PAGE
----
Smaller Brick Structures

Brick structures above ground can be built as walls, columns, arches and vaults. Arches and vaults are used in roof construction, and arches of brickare the most common way of spanning an openingfor windows and doors without having to usesteel reinforcement. The following rules of thumb should be used when building a complete wall without reinforcement:

• The building should not be higher than two storeys.

• The largest distance from centre-to-centre of structural walls should not exceed 5.5 m; the distance between bracing partition walls should not be more than 45 m.

Old bricks can be cut into tiles with thickness approx. 1,6 cm and used as flooring. Source: Stavne gard.


Old bricks can be cut into tiles with thickness approx. 1,6 cm and used as flooring. Source: Stavne gard.

• Main loadbearing walls should be at least 20 cm thick, i.e. two bricks wide.

Alternatively, they can be one brick thick in lengths of a couple of metres between

30 x 30 cm buttressing columns.

• Window and dooropenings should asfaras possible be above one another.

Both solid and cavity walls can be built. Solid walls are straightforward to build, and can be insulated either inside oroutside, e.g. with wood-wool slabs which can be plastered or rendered. If the insulation is on the outside the brick's capacity to store heat is better utilized. Internal insulation means the walls will be cold towards the outside, increasing the riskoffrost damage.

Cavity walls are normally two leaves of single brickwork with a distance between them of 50 to 75 mm. A hard fired brick that will withstand frost is necessary in the outer leaf. Extra hard-fired bricks that are highly vitrified have a low capacity for water absorption and should therefore be ventilated behind. If the outside surface is to be rendered, bricks fired at lower temperatures can be used.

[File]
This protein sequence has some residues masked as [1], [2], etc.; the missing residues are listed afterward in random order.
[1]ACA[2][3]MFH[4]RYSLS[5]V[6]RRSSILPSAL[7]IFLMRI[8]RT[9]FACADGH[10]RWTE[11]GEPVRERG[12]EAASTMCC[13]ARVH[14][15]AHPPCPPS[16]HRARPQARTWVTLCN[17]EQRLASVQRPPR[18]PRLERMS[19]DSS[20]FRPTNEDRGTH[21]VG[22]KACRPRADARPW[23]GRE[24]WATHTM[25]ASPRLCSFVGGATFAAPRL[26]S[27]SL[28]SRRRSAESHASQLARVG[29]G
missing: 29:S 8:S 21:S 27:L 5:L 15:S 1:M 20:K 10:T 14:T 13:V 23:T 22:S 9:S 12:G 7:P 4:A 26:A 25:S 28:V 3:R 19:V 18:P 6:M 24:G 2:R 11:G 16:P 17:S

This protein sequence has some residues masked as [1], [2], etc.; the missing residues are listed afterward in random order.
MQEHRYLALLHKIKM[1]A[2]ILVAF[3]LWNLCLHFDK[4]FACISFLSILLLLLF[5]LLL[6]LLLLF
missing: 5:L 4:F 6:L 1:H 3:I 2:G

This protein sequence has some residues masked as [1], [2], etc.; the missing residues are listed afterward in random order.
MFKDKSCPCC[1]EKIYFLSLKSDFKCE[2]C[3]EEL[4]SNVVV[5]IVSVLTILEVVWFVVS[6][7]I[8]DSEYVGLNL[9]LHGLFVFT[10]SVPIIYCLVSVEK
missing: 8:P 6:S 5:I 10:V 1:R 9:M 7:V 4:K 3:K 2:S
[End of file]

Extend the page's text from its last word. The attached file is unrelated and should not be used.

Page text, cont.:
The inner leaf can be made of middle or low-fired bricks. Low-fired and porous bricks must be soaked before laying so that they do not absorb much moisture from the mortar. Low-fired brick binds well with clayey binders such as hydraulic lime, but less well with pure limeproducts (seeTable17.1).

The leaves are usually bonded together with simple steel ties. In cold climates, the cavity is usually filled with insulation, preferably of mineral origin, such as perlite, ver-miculite, expanded clay clinker or granulated and expanded waste glass. In areas wherethere is heavy driving rain, it pays to render the inside ofthe outer leaf too. Beams resting on the inner leaf should be surrounded with impregnated building paper to avoid humidity damage. Birch bark is also an option.

Avapour-tight render or paint should be avoided on the outside, since it will quickly result in frost damage. Good alternatives are hydraulic lime render and silicate paints.

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